The Bureau of Land Management vowed Saturday that it would continue its legal fight to remove illegal cattle from a rural Nevada range after ending a tense weeklong standoff with a rancher and his supporters.
“After 20 years and multiple court orders to remove the trespass cattle, [rancher Cliven] Bundy owes the American taxpayers in excess of $1 million. The BLM will continue to work to resolve the matter administratively and judicially,” a statement from the bureau said. “We ask that all parties in the area remain peaceful and law-abiding as the Bureau of Land Management and National Park Service work to end the operation in an orderly manner.”
The BLM also announced that it was wrapping up its month-long operation to seize the 900 cattle roaming on federally owned land approximately 80 miles northeast of Las Vegas and would release the 400 head of Bundy’s cattle it had already seized “in order to avoid violence and help restore order.”
“Based on information about conditions on the ground, and in consultation with law enforcement, we have made a decision to conclude the cattle gather because of our serious concern about the safety of employees and members of the public,” the statement read.,” the statement read.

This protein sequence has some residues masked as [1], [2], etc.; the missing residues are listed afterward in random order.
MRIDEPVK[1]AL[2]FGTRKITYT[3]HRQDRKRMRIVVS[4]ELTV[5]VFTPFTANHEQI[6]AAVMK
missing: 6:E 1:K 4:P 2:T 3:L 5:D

Bureau officials had dismantled designated protest areas supporting Bundy, who they say refuses to comply with the “same laws that 16,000 public land ranchers do every year.”
A group of about 1,000 supporting Bundy cheered and sang “The Star Spangled Banner” when BLM made its announcement.
The standoff at the ranch became increasingly tense the longer it lasted, prompting elected officials in several states to weigh in, militia members to mobilize and federal land managers to reshape elements of the operation. The Las Vegas Sun reported that some protesters were carrying handguns and rifles, but there were no reports of shots fired or injuries
The roundup started last Saturday after the BLM and National Park Service shut down an area half the size of Delaware to let cowhands using helicopters and vehicles gather about 900 cattle that officials say are trespassing.
Bundy, 67, and his large family cast their resistance to the roundup as a constitutional stand. He says he doesn’t recognize federal authority over state land.
The dispute that triggered the roundup dates to 1993, when the BLM cited concern for the federally protected tortoise. The agency later revoked Bundy’s grazing rights.